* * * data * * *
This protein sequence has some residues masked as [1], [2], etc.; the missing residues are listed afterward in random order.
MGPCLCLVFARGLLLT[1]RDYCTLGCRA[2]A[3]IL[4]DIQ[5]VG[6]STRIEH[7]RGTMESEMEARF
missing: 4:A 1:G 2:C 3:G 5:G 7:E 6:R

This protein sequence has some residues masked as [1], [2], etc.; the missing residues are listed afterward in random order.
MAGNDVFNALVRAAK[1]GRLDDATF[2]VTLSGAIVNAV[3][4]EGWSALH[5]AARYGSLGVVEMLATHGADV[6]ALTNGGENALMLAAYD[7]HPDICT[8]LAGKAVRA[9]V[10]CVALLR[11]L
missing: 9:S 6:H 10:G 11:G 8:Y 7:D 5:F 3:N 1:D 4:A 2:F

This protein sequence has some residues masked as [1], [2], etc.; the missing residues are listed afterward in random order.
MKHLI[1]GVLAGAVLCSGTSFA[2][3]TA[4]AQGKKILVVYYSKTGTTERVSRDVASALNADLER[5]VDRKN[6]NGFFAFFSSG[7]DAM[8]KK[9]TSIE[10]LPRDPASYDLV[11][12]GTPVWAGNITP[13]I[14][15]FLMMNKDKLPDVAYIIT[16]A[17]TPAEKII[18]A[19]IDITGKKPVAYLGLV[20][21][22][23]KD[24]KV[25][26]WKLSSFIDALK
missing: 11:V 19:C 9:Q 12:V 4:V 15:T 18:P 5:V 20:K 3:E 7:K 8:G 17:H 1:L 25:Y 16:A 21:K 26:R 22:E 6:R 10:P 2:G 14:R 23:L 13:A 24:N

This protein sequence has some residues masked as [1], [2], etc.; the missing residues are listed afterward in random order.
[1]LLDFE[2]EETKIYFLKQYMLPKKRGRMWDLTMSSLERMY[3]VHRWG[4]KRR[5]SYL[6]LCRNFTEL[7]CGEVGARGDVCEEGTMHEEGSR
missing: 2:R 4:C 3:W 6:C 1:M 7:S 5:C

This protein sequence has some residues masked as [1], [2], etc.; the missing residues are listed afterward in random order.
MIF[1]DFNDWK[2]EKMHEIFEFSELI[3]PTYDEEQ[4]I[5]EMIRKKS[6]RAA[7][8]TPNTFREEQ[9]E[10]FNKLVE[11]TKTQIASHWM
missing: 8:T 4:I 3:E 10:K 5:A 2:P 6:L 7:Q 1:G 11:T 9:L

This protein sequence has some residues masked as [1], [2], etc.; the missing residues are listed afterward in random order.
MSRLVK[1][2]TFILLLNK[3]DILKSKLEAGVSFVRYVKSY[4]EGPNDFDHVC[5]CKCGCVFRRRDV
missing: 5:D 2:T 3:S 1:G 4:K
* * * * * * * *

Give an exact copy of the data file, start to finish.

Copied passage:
This protein sequence has some residues masked as [1], [2], etc.; the missing residues are listed afterward in random order.
MGPCLCLVFARGLLLT[1]RDYCTLGCRA[2]A[3]IL[4]DIQ[5]VG[6]STRIEH[7]RGTMESEMEARF
missing: 4:A 1:G 2:C 3:G 5:G 7:E 6:R

This protein sequence has some residues masked as [1], [2], etc.; the missing residues are listed afterward in random order.
MAGNDVFNALVRAAK[1]GRLDDATF[2]VTLSGAIVNAV[3][4]EGWSALH[5]AARYGSLGVVEMLATHGADV[6]ALTNGGENALMLAAYD[7]HPDICT[8]LAGKAVRA[9]V[10]CVALLR[11]L
missing: 9:S 6:H 10:G 11:G 8:Y 7:D 5:F 3:N 1:D 4:A 2:F

This protein sequence has some residues masked as [1], [2], etc.; the missing residues are listed afterward in random order.
MKHLI[1]GVLAGAVLCSGTSFA[2][3]TA[4]AQGKKILVVYYSKTGTTERVSRDVASALNADLER[5]VDRKN[6]NGFFAFFSSG[7]DAM[8]KK[9]TSIE[10]LPRDPASYDLV[11][12]GTPVWAGNITP[13]I[14][15]FLMMNKDKLPDVAYIIT[16]A[17]TPAEKII[18]A[19]IDITGKKPVAYLGLV[20][21][22][23]KD[24]KV[25][26]WKLSSFIDALK
missing: 11:V 19:C 9:Q 12:V 4:V 15:T 18:P 5:V 20:K 3:E 7:K 8:G 17:H 1:L 25:Y 16:A 21:K 26:R 22:E 6:R 10:P 2:G 14:R 23:L 13:A 24:N

This protein sequence has some residues masked as [1], [2], etc.; the missing residues are listed afterward in random order.
[1]LLDFE[2]EETKIYFLKQYMLPKKRGRMWDLTMSSLERMY[3]VHRWG[4]KRR[5]SYL[6]LCRNFTEL[7]CGEVGARGDVCEEGTMHEEGSR
missing: 2:R 4:C 3:W 6:C 1:M 7:S 5:C

This protein sequence has some residues masked as [1], [2], etc.; the missing residues are listed afterward in random order.
MIF[1]DFNDWK[2]EKMHEIFEFSELI[3]PTYDEEQ[4]I[5]EMIRKKS[6]RAA[7][8]TPNTFREEQ[9]E[10]FNKLVE[11]TKTQIASHWM
missing: 8:T 4:I 3:E 10:K 5:A 2:P 6:L 7:Q 1:G 11:T 9:L

This protein sequence has some residues masked as [1], [2], etc.; the missing residues are listed afterward in random order.
MSRLVK[1][2]TFILLLNK[3]DILKSKLEAGVSFVRYVKSY[4]EGPNDFDHVC[5]CKCGCVFRRRDV
missing: 5:D 2:T 3:S 1:G 4:K